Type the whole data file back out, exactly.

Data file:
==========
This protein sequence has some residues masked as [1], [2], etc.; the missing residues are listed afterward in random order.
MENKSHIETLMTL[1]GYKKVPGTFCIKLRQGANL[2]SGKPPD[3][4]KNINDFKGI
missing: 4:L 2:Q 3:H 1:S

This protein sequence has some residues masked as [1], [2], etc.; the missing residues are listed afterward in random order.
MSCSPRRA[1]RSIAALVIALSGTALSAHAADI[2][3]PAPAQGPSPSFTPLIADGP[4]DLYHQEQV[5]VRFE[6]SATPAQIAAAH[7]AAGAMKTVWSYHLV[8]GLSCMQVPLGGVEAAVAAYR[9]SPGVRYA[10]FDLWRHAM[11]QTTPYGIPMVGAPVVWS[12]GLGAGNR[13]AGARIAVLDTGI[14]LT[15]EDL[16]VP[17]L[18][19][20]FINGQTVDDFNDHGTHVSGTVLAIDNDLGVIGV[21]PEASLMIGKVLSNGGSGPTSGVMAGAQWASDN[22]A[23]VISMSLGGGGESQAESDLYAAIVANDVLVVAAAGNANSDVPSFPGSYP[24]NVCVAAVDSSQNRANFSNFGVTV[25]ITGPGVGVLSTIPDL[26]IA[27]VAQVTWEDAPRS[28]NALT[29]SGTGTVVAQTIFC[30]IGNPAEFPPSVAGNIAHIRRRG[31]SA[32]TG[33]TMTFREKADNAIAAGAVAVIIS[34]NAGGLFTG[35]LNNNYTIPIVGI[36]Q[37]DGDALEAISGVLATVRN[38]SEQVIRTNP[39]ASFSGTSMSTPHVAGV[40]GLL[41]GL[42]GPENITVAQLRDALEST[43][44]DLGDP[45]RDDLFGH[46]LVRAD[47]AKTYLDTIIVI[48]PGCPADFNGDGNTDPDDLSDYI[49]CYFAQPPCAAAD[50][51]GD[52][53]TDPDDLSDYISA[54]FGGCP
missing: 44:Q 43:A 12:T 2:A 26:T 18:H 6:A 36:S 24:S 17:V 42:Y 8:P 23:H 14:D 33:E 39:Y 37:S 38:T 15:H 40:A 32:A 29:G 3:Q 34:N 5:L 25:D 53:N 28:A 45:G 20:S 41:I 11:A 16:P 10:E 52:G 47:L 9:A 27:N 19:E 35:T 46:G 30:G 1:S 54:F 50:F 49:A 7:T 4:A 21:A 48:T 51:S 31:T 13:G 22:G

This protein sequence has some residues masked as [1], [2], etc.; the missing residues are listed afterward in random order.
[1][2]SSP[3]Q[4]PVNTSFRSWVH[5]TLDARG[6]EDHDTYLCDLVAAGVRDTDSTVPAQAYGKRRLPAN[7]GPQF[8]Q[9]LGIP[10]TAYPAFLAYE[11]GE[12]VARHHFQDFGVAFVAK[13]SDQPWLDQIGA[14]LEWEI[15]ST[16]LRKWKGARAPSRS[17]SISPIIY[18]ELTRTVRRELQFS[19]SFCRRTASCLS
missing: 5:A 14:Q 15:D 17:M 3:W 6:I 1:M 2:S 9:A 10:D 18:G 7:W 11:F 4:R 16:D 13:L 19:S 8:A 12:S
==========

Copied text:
This protein sequence has some residues masked as [1], [2], etc.; the missing residues are listed afterward in random order.
MENKSHIETLMTL[1]GYKKVPGTFCIKLRQGANL[2]SGKPPD[3][4]KNINDFKGI
missing: 4:L 2:Q 3:H 1:S

This protein sequence has some residues masked as [1], [2], etc.; the missing residues are listed afterward in random order.
MSCSPRRA[1]RSIAALVIALSGTALSAHAADI[2][3]PAPAQGPSPSFTPLIADGP[4]DLYHQEQV[5]VRFE[6]SATPAQIAAAH[7]AAGAMKTVWSYHLV[8]GLSCMQVPLGGVEAAVAAYR[9]SPGVRYA[10]FDLWRHAM[11]QTTPYGIPMVGAPVVWS[12]GLGAGNR[13]AGARIAVLDTGI[14]LT[15]EDL[16]VP[17]L[18][19][20]FINGQTVDDFNDHGTHVSGTVLAIDNDLGVIGV[21]PEASLMIGKVLSNGGSGPTSGVMAGAQWASDN[22]A[23]VISMSLGGGGESQAESDLYAAIVANDVLVVAAAGNANSDVPSFPGSYP[24]NVCVAAVDSSQNRANFSNFGVTV[25]ITGPGVGVLSTIPDL[26]IA[27]VAQVTWEDAPRS[28]NALT[29]SGTGTVVAQTIFC[30]IGNPAEFPPSVAGNIAHIRRRG[31]SA[32]TG[33]TMTFREKADNAIAAGAVAVIIS[34]NAGGLFTG[35]LNNNYTIPIVGI[36]Q[37]DGDALEAISGVLATVRN[38]SEQVIRTNP[39]ASFSGTSMSTPHVAGV[40]GLL[41]GL[42]GPENITVAQLRDALEST[43][44]DLGDP[45]RDDLFGH[46]LVRAD[47]AKTYLDTIIVI[48]PGCPADFNGDGNTDPDDLSDYI[49]CYFAQPPCAAAD[50][51]GD[52][53]TDPDDLSDYISA[54]FGGCP
missing: 44:Q 43:A 12:T 2:A 26:T 18:H 6:A 36:S 24:S 17:V 42:Y 8:P 23:H 14:D 33:E 39:Y 37:S 38:T 15:H 40:A 32:A 29:G 3:Q 34:N 5:L 25:D 53:N 28:A 45:G 20:S 41:I 11:A 16:P 10:E 52:G 47:L 9:A 27:N 19:E 35:T 46:G 30:G 1:S 54:F 50:F 49:A 7:T 4:A 21:A 48:T 51:S 31:T 13:G 22:G

This protein sequence has some residues masked as [1], [2], etc.; the missing residues are listed afterward in random order.
[1][2]SSP[3]Q[4]PVNTSFRSWVH[5]TLDARG[6]EDHDTYLCDLVAAGVRDTDSTVPAQAYGKRRLPAN[7]GPQF[8]Q[9]LGIP[10]TAYPAFLAYE[11]GE[12]VARHHFQDFGVAFVAK[13]SDQPWLDQIGA[14]LEWEI[15]ST[16]LRKWKGARAPSRS[17]SISPIIY[18]ELTRTVRRELQFS[19]SFCRRTASCLS
missing: 5:A 14:Q 15:D 17:M 3:W 6:I 1:M 2:S 9:A 10:D 18:G 7:W 11:F 4:R 16:D 13:L 19:S 8:A 12:S